A Thoroughly Engaging EP

There's no questioning that Stephen Fretwell is one of the most engaging young singer/songwriters of today, with a vocal range that could be compared to Jeff Buckley and a similar penchant for hypnotic indie arrangements. From the icy, 'Sleep' with its twinkling traces of bells and heavily strummed acoustic guitar working their magic below Fretwell's tender, trembling vocals, to the pensive lament, 'Can This Be?', this new EP certainly bodes well for Fretwell's new album, which is due out this August. Fretwell's meandering and nervous vocals on 'Can This Be?' have more than a hint of Thom Yorke about them as they tremour with uncertainty.

'William Shatner's Dog' is, despite its comic name, another introspective musing over a broken relationship, getting caught up in all the bitter details, as Fretwell's tales do so well: "You went for some space and wound up with a slightly redder face, and a pain in your gut", "That bowl of lace is sat beside the gas fire where you probably lay eating ice cream chocolate lollies that your mother brought home from the freezer store". Each gentle rhyme is filled with a deliberate weight that pulls on the heartstrings as Fretwell utters them with stoic sincerity. While all the other tunes are somewhat sorrowful, opener 'The Scheme' is a lazy atmospheric number imbued with a bluesy feel and lazy vocals that sprawl over the simple backing track.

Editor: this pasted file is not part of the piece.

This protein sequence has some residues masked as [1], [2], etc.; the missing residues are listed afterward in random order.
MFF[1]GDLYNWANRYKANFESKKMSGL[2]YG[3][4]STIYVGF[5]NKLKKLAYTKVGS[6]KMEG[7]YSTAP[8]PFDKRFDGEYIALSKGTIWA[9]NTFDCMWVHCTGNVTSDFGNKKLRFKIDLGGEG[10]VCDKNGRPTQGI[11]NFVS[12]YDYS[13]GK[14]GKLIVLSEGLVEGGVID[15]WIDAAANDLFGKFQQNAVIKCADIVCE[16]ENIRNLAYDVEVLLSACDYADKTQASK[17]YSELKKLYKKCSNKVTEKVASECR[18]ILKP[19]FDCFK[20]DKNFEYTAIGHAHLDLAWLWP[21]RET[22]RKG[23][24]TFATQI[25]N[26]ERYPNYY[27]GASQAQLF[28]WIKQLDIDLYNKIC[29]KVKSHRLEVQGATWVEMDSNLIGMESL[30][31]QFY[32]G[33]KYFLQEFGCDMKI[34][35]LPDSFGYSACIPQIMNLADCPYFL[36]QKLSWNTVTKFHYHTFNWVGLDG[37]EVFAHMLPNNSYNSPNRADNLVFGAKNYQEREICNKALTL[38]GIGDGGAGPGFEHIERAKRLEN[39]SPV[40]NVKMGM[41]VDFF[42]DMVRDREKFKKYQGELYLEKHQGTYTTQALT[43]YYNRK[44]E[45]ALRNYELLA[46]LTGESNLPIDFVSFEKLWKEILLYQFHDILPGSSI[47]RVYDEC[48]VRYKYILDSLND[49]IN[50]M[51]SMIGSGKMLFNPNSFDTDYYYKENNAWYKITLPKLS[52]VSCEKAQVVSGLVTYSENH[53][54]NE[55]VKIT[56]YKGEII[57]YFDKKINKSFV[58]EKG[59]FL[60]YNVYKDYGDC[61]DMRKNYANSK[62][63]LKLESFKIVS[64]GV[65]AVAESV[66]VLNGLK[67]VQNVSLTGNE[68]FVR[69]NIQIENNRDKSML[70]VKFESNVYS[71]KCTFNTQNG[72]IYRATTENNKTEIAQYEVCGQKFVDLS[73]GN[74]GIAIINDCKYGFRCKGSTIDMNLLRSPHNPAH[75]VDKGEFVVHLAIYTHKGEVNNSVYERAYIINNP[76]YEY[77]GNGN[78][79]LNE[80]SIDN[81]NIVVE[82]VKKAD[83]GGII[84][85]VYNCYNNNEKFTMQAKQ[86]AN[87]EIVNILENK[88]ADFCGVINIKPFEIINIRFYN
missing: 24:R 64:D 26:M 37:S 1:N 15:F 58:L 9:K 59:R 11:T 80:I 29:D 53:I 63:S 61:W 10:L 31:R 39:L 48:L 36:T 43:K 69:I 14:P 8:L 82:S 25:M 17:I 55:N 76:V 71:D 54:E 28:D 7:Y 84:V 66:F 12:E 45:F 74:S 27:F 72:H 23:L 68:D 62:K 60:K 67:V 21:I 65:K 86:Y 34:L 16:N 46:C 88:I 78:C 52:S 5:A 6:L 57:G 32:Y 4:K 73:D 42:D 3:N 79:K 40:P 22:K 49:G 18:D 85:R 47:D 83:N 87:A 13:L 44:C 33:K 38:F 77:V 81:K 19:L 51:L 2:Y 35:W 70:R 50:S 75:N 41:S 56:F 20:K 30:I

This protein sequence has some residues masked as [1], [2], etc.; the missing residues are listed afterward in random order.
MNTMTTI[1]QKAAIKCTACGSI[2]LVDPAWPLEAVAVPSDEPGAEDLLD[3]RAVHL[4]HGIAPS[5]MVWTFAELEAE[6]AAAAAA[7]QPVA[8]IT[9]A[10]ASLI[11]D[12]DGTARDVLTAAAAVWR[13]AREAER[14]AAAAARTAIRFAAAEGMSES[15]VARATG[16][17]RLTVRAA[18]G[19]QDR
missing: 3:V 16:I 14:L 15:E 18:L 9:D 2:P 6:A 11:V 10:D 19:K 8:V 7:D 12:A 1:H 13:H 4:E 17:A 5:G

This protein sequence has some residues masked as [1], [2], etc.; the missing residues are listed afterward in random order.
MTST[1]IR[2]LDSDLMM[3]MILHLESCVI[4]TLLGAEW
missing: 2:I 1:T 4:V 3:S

'Four Letters Words' is available only via download or as a limited edition CD, if you miss out, you'll surely miss being part of something very special and intimate, a charming album precursor and a delightful EP by itself.